What I do not understand, however, is the lack of editing found throughout the entirety of this book. Terms and names that are the same are not spelled the same later on in the book. Organization comments a character earlier are incorrect at first, then correct later. This makes the book feel like, after a certain point, it was slapped together in a rushed attempt to push it out before XSEED’s releases of Trails in the Sky FC and SC went out on Steam this year.
One such example would be both of the Vanders: Muller and Zex Vander. Or Vander and Vandarl as written later in the book.
In the Zero and Ao no Kiseki section, there are many more inconsistencies. Lloyd Bannings is referred to as belonging to the “Special Support Section Factory” – though none of the other members are given this prestigious distinction. Even when Lloyd is brought up again for the Ys vs Sora no Kiseki section, they have his information correct.
Another case of this inconsistency is Randy Orlando being as it is, then Shirley and Sigmund with the name ‘Orland.’ There’s also the fact that they refer to the jaegars in the book as ‘Hunting Party’ as a proper term, it seems.
I am capable of going through the book to find more and more of these, but at this point, it’s probably just going to get repetitive. I will, at least, show the last two that really made me wonder what was up with the people working on this.
Arianrhod with her name being spelled as Alyanrhode, is the first. She is named after a real mythological character- Arianrhod is a part of Welsh mythology in the Mabinogi. Even performing searches for the name written out as it is in katakana (arianrod), will bring up the name in Google.
Of course, a good argument is looking at the way Falcom spells the names of their characters, such as Drothy and Blblanc (which is also kept in the book, as well)- but looking at the Ao no Kiseki website shows that their spelling of Arianrhod’s name is consistent with the Welsh spelling.
And last but not least is probably the one that caused the most joking and humor on twitter earlier tonight after I posted the photo of it earlier- and it was the name of Zane’s martial art (???) ended up being translated as Clam Dip Flow. While “Clam” is a typo from “Calm” – I’m not sure there’s much better ‘flow’ in the correction version.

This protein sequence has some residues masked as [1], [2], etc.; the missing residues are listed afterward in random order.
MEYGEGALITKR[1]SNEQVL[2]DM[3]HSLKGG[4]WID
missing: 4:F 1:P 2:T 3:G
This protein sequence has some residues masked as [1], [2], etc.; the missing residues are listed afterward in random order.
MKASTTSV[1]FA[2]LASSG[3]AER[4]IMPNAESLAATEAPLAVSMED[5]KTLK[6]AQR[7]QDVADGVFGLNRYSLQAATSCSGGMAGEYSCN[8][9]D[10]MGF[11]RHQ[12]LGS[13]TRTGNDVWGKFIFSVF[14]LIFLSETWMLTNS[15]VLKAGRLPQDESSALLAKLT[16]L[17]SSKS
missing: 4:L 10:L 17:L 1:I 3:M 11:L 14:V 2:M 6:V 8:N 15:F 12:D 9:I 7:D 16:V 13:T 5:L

There are just no words, but it’s a good way to end off at least.
In the end, with these books, they are pretty books, I’ll give Udon that. What I don’t know about is the durability of the books. I suspect that I will be returning to my Japanese books more often since I think the spines can handle the regular abuse they get from being used as reference for one thing or another.
Last, but not least, I will admit that the poor editing and the mistranslations that are found throughout the Characters Book really bother me and have been a disappointment. I don’t like doing point scales, but I’d almost say that I’m glad to get these to support Udon’s endeavor, but they were really expensive for what I got- especially as the Japanese books have the same price point. I’m flinching at my wallet and wishing that I had chosen to not buy them at the same time, and wait to buy one and then the other after another paycheck or two.
I don’t like saying that I’m going through “buyers remorse” over a Falcom product, but unfortunately, I am at this point. It’s not like I wouldn’t buy them eventually, it’s just that I had to buy them together.
Also, we apparently have Lecter Arandor now. Yet another new spelling, I guess.